Company cites increased demand, improving U.S. economy.
In Washington right now, there’s some Republican feudin’ going on over who calls the shots over trade. Becasue the Republicans in the Senate don’t like what the Republican in the White House is doing!
Republicans! We don't think this is a good idea, and we hope they work it out.
Meanwhile, out in the states, there’s an example of the Trump administration’s steel and aluminum tariffs working as planned: An idled steel mill in Granite City, Illinois is firing up its blast furnaces again.
The plant is a Metro-East landmark — a behemoth of heavy industry that sprawls across 1,500 acres and looks its age. Pipes and smokestacks wear a coat of grit and rust. Exterior walls sport U.S. Steel’s signature blue paint that is weathered in places and peeling.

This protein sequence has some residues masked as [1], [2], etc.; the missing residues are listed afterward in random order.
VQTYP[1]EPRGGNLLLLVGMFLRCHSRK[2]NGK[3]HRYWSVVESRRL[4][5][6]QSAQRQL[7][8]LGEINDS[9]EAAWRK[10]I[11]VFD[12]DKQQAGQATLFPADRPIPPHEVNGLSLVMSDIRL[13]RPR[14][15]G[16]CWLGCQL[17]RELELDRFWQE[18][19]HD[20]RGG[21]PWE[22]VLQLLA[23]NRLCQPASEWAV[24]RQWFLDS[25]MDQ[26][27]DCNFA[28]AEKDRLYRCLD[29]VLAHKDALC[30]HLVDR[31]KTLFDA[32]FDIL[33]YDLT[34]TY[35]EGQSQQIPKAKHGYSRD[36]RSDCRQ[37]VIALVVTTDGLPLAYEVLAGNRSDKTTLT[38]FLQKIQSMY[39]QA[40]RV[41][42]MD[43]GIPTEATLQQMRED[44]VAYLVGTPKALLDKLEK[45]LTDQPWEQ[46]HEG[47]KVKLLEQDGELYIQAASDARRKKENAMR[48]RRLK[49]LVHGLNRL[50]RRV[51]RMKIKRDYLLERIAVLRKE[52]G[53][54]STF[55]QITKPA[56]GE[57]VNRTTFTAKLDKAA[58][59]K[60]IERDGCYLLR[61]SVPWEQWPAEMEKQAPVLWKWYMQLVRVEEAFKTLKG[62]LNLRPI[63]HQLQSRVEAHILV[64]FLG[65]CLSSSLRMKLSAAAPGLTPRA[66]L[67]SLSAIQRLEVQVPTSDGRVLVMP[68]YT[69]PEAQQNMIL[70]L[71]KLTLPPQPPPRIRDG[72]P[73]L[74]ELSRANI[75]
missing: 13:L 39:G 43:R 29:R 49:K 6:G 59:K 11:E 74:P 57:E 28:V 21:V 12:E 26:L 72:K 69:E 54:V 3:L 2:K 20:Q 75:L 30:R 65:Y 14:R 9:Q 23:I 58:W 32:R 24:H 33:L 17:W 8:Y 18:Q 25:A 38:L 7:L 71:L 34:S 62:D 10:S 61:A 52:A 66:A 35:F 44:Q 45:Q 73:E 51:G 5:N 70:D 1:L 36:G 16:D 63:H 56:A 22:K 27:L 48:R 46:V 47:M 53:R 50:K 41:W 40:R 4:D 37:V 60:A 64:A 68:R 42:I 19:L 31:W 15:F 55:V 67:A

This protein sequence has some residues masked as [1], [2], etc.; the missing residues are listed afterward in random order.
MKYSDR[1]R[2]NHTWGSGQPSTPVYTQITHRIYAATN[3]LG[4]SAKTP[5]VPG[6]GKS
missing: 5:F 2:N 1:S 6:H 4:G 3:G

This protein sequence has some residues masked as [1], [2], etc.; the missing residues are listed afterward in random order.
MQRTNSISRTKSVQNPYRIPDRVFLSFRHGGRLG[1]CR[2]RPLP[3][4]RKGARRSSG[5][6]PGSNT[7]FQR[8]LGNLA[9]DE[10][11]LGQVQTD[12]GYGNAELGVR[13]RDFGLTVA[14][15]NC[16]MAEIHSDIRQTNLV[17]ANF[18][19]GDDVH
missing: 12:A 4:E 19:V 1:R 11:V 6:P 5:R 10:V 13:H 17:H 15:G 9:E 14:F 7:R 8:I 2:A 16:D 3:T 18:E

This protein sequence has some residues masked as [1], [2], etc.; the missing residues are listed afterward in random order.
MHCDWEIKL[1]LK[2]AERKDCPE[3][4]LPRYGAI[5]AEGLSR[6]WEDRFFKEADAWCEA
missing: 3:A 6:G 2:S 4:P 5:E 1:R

But the steelworkers proudly talk about plant updates that can’t be seen from the road. Like the new caster that was installed just as the plant was being idled in 2015. And the huge capacity of Blast Furnace “B,” the one they were preparing to fire up.
The plant can produce 2.8 million net tons of raw steel a year. It serves customers in the construction, container, piping and tubing and automotive industries.
“We can make anything,’’ said (USW Local 1899 President Dan Simmons), 58. “And it's like making a cake — whatever the customer orders, we can put this recipe together for the greatest steel they want.’’
You’ll notice the word is blast furnaces, plural. After the tariffs were unveiled in March, U.S. Steel, which owns the plant, announced that it would be restarting one of the two furnaces in Granite City and hiring (or returning) 500 workers. The mill and its workers had been idled since 2015, and its workers spent a long time getting it back online.
But while these workers in Illinois were celebrating the return of 500 jobs, the company announced the other blast will be brought back this fall. And that will mean another 300 steelworking jobs.
That's excellent news! And Hopefully, it won't be undermined by the discontent on Capitol Hill.